Despite beetle threat, Aspen-area avy debris to remain
The U.S. Forest Service has no plans to remove or otherwise mitigate avalanche debris in the Aspen area despite fears that it might attract bark beetles, an official said last week.
“I understand from entomologists that blown-down spruce trees are the perfect breeding ground for spruce beetles,” said Scott Fitzwilliams, White River National Forest supervisor. “It’s definitely a concern, but there’s not much we can do about it.”
The massive snowpack this winter — which is still thick in the high country around Aspen — caused major avalanches throughout the area and the state. Fitzwilliams called it a once-in-300-years event.
“None of us will be around for the next one,” he said.
The snowpack caused slides in places no one has seen slide before, including a spot about a mile up Pearl Pass Road at the back of the Castle Creek Valley. An avalanche there tore a big hole through old-growth spruce, snapping 100-foot-tall trees and closing the road indefinitely.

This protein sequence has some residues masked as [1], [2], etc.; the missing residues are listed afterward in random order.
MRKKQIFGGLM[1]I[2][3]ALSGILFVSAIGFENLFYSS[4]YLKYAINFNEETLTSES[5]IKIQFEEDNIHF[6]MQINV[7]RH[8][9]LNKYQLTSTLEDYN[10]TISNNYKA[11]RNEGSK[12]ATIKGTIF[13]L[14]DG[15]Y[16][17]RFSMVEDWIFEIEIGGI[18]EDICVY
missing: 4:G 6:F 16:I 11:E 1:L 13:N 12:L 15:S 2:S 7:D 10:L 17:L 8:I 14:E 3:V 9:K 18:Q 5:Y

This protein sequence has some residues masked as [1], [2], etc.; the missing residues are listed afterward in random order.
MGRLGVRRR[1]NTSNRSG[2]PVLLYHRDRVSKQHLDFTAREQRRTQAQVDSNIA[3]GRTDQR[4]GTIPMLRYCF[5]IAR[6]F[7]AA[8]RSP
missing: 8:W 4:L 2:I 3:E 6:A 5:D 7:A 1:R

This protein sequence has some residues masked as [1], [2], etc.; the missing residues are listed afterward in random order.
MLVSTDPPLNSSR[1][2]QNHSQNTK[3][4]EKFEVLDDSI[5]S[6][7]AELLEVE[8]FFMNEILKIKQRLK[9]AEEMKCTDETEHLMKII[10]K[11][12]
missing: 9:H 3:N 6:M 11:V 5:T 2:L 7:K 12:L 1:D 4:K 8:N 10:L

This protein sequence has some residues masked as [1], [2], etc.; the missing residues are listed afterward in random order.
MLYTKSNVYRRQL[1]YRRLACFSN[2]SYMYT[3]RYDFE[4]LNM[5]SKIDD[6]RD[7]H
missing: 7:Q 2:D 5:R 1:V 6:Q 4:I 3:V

Many spots in the state mirror Pearl Pass Road. And while numerous aspen also came down, it’s the spruce trees that are most worrisome when it comes to beetles, Fitzwilliams said.
The Rio Grande and Gunnison national forests suffered large spruce tree losses in recent years because of the spruce beetle, he said, though the infestation was not likely caused by avalanche debris.
“Unfortunately, our strategy with the spruce beetle is hope,” Fitzwilliams said.
The Forest Service will identify avalanche areas in the fall for public firewood gathering, which will be available with a permit, Fitzwilliams said.
Start a dialogue, stay on topic and be civil.
If you don't follow the rules, your comment may be deleted.
Residents involved in planning Aspen’s new airport have reached significant conclusions about how big the facility will be and how many passengers it will accommodate in the future.